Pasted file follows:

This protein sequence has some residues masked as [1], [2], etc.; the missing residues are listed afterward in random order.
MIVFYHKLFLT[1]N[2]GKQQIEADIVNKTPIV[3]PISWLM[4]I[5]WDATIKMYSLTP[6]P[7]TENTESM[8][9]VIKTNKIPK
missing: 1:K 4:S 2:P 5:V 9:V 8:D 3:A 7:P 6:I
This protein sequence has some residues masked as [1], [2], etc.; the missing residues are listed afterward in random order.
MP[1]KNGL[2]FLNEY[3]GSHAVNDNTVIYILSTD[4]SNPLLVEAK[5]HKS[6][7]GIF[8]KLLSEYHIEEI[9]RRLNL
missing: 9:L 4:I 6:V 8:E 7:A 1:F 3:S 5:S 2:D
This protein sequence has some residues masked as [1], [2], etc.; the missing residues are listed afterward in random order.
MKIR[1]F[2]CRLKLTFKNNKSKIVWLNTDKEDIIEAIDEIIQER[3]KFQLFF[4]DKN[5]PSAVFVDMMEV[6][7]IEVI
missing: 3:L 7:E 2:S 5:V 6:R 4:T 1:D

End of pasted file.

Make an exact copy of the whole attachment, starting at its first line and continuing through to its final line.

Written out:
This protein sequence has some residues masked as [1], [2], etc.; the missing residues are listed afterward in random order.
MIVFYHKLFLT[1]N[2]GKQQIEADIVNKTPIV[3]PISWLM[4]I[5]WDATIKMYSLTP[6]P[7]TENTESM[8][9]VIKTNKIPK
missing: 1:K 4:S 2:P 5:V 9:V 8:D 3:A 7:P 6:I
This protein sequence has some residues masked as [1], [2], etc.; the missing residues are listed afterward in random order.
MP[1]KNGL[2]FLNEY[3]GSHAVNDNTVIYILSTD[4]SNPLLVEAK[5]HKS[6][7]GIF[8]KLLSEYHIEEI[9]RRLNL
missing: 9:L 4:I 6:V 8:E 7:A 1:F 3:S 5:S 2:D
This protein sequence has some residues masked as [1], [2], etc.; the missing residues are listed afterward in random order.
MKIR[1]F[2]CRLKLTFKNNKSKIVWLNTDKEDIIEAIDEIIQER[3]KFQLFF[4]DKN[5]PSAVFVDMMEV[6][7]IEVI
missing: 3:L 7:E 2:S 5:V 6:R 4:T 1:D